In Little House in the Big Woods, Ma receives a clove apple from her sister-in-law for Christmas. Laura writes, “Aunt Eliza had brought Ma a large red apple stuck full of cloves. How good it smelled! And it would not spoil, for so many cloves would keep it sound and sweet.”
A clove apple is a wonderful present, because it works exactly the way that Laura Ingalls Wilder describes it: it smells wonderful, it won’t rot, and the stem provides the perfect place to tie a serviceable piece of twine or a fancy ribbon to hang your clove apple in a closet or hallway.
To make a clove apple of your own, you will need:
- An apple, free of bruises or cuts, with the stem attached.
- Plenty of cloves. I buy my cloves in bulk from a restaurant supply store, but your local co-op natural grocery also stocks them in smaller quantities.
- Bamboo skewer
- Twine or ribbon
- Strong glue
For the clove apple to keep, the cloves must be stuck all over the apple, quite close together. They don’t need to be touching each other, but you can’t make pretty designs or otherwise leave blank spots on your apple and expect it to last. However, you can make pretty designs with the cloves if you only want the apple for the season- through your spectacular Thanksgiving dinner, perhaps, to then be composted with the other leftovers.
While it’s possible to stick the cloves straight into the apple, this can be tiresome and it’ll cramp your fingers after a while. Additionally, small children lack the strength in their little finger muscles to pull off this part of what is otherwise an accessible activity for them.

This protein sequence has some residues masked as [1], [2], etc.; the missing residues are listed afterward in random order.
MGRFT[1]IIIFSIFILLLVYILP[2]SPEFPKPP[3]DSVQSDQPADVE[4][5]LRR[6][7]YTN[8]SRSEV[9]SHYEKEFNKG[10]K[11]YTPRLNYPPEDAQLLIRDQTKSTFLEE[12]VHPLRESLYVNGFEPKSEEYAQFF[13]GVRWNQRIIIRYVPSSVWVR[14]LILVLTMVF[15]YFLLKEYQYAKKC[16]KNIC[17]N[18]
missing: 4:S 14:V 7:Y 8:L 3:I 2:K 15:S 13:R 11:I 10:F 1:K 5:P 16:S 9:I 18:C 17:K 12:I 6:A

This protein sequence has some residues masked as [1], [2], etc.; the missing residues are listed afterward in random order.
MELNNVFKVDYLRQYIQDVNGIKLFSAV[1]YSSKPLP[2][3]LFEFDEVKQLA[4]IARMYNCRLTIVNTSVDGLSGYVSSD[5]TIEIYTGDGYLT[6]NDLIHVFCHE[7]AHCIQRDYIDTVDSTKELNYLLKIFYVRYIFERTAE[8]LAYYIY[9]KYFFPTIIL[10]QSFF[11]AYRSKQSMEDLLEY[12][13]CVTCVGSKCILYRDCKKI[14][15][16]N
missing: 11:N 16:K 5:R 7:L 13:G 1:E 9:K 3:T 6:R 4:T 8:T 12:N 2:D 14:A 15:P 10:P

Instead, use a bamboo skewer to poke several holes at a time in your apple, then stick the cloves stem-first into those holes. It’s easier on your fingers and I think that it makes the work go faster.
If you are creating a design on your apple with cloves, you can first draw the design right onto the apple using a fine-point Sharpie in a light color; as you place the cloves, place them end-to-end to completely obscure the pen marks.
As soon as you’re finished, go ahead and tie your twine or ribbon to the apple’s stem. I reinforced my knot with glue, because I don’t really need the trouble of a clove apple suddenly bonking itself down onto my head someday.
In opposition to popular usage, we didn’t hang our clove apples in our closets; I didn’t really want ALL of our clothes to smell like we’d been smoking clove cigarettes. Instead, I hung them in cool, dry nooks all around the house, so that as you walk down the hallway, say, or snuggle on the couch to read bedtime stories, you can suddenly get a whiff of that sweet, comforting, handmade clove perfume.